Using Messages Targeting Psychological versus Physical Health Benefits to Promote Walking Behaviour: A Randomised Controlled Trial

Valentina Carfora, Daniela Caso, Miriam Capasso, Deborah Oliano, Mark Conner

Risultato della ricerca: Contributo in rivistaArticolo in rivista

1 Citazioni (Scopus)

Abstract

Background: This study aimed to test the efficacy of a messaging intervention targeting psychological or physical benefits plus goal setting and self-monitoring strategies to promote walking activity in the university context. Methods: Two hundred and thirty university students from the University of Naples Federico II were randomly allocated to one of four conditions: physical health messages + self-monitoring, psychological health (well-being) messages + self-monitoring, self-monitoring, and no messages. All three intervention conditions were exposed to goal setting (doing at least 7,000 steps a day) and participants were required to monitor their daily progress through the specific step counting app. Participants’ walking activity and related psychological variables were assessed at T1 and T2. We ran ANCOVAs and mediation analysis to test our research questions and hypotheses. Analyses were based on the N = 156 who completed all measures at both time points. Results: Participants in the three experimental (message) conditions reported improvement in psychological variables and behaviour. In particular, the messages focused on the physical health benefits, combined with self-monitoring, were the most effective. Conclusions: Our study provides new information on the factors that could be usefully targeted to promote walking activity (i.e. intention, past behaviour, action control, and persuasive messages on the physical benefits of walking).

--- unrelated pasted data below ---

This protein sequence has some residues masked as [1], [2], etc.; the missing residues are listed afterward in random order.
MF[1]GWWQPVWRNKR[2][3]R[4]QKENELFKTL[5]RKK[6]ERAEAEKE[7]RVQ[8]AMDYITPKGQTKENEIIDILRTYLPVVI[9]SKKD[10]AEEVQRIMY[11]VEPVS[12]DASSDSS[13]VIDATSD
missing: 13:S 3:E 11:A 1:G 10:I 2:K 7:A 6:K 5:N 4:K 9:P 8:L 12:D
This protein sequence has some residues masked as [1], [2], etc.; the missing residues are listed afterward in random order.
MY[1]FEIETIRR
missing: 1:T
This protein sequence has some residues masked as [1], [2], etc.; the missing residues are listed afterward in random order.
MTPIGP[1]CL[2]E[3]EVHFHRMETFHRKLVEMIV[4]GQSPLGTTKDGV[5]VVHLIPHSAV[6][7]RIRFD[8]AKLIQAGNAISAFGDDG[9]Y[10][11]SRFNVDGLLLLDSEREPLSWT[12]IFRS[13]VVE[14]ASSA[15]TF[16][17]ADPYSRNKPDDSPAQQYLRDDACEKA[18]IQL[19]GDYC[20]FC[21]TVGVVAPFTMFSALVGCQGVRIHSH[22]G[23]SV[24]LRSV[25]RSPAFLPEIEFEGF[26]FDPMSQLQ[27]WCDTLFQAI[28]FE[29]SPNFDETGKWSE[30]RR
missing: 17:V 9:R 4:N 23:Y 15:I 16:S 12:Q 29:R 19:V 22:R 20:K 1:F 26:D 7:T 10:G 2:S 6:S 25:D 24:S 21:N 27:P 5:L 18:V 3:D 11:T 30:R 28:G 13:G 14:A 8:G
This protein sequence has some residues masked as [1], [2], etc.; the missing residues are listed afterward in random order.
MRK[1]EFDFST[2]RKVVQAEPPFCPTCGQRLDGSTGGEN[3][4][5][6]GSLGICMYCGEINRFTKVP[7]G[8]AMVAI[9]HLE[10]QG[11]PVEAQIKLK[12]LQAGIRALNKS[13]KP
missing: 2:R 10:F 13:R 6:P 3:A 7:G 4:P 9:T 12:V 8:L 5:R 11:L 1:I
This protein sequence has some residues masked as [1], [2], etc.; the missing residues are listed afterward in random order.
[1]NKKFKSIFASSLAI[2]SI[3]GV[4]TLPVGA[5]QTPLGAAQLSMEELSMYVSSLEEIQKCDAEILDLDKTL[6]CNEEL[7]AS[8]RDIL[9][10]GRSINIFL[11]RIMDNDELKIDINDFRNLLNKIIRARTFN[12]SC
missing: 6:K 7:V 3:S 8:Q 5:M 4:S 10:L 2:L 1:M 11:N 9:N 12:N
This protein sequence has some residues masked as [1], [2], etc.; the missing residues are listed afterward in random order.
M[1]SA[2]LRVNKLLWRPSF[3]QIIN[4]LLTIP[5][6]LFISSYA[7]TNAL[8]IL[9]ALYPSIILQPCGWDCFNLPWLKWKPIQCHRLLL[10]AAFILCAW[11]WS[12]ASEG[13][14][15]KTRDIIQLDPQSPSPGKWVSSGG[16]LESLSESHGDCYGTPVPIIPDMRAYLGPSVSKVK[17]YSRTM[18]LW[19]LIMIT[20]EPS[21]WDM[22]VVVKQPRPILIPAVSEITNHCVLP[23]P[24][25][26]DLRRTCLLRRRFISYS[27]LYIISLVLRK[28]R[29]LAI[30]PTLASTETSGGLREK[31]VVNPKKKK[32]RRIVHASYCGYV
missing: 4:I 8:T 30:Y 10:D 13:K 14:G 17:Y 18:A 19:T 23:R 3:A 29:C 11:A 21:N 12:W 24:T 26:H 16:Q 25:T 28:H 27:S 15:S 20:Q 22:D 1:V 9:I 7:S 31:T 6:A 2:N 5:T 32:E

Lingua originaleEnglish
pagine (da-a)152-173
Numero di pagine22
RivistaAPPLIED PSYCHOLOGY. HEALTH AND WELL-BEING
Volume13
DOI
Stato di pubblicazionePubblicato - 2021

Keywords

  • goal setting
  • messaging intervention
  • walking
  • physical activity
  • self-monitoring
  • persuasive communication

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